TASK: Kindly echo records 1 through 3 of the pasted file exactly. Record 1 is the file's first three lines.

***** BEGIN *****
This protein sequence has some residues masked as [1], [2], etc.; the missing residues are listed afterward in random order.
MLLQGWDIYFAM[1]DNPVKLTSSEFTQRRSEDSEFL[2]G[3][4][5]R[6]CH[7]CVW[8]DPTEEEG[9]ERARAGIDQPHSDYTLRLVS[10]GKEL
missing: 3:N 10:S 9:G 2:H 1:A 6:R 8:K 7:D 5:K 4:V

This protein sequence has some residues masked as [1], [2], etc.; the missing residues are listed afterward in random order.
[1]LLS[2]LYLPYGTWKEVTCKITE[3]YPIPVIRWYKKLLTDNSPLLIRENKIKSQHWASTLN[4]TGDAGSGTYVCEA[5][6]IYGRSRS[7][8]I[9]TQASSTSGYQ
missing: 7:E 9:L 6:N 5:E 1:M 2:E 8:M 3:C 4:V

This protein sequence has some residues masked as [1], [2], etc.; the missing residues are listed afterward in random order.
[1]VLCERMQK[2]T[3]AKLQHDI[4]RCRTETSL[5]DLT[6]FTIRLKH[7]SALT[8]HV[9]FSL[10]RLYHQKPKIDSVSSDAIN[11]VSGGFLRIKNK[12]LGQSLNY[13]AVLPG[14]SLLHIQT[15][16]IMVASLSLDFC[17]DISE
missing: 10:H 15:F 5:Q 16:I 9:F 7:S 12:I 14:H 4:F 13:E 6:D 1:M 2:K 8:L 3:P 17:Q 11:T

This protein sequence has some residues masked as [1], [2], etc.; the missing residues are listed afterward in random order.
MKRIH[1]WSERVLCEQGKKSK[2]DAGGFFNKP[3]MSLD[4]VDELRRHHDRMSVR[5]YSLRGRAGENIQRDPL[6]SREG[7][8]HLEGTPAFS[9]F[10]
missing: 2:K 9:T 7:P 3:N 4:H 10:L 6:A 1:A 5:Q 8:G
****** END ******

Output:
This protein sequence has some residues masked as [1], [2], etc.; the missing residues are listed afterward in random order.
MLLQGWDIYFAM[1]DNPVKLTSSEFTQRRSEDSEFL[2]G[3][4][5]R[6]CH[7]CVW[8]DPTEEEG[9]ERARAGIDQPHSDYTLRLVS[10]GKEL
missing: 3:N 10:S 9:G 2:H 1:A 6:R 8:K 7:D 5:K 4:V

This protein sequence has some residues masked as [1], [2], etc.; the missing residues are listed afterward in random order.
[1]LLS[2]LYLPYGTWKEVTCKITE[3]YPIPVIRWYKKLLTDNSPLLIRENKIKSQHWASTLN[4]TGDAGSGTYVCEA[5][6]IYGRSRS[7][8]I[9]TQASSTSGYQ
missing: 7:E 9:L 6:N 5:E 1:M 2:E 8:M 3:C 4:V

This protein sequence has some residues masked as [1], [2], etc.; the missing residues are listed afterward in random order.
[1]VLCERMQK[2]T[3]AKLQHDI[4]RCRTETSL[5]DLT[6]FTIRLKH[7]SALT[8]HV[9]FSL[10]RLYHQKPKIDSVSSDAIN[11]VSGGFLRIKNK[12]LGQSLNY[13]AVLPG[14]SLLHIQT[15][16]IMVASLSLDFC[17]DISE
missing: 10:H 15:F 5:Q 16:I 9:F 7:S 12:I 14:H 4:F 13:E 6:D 1:M 2:K 8:L 3:P 17:Q 11:T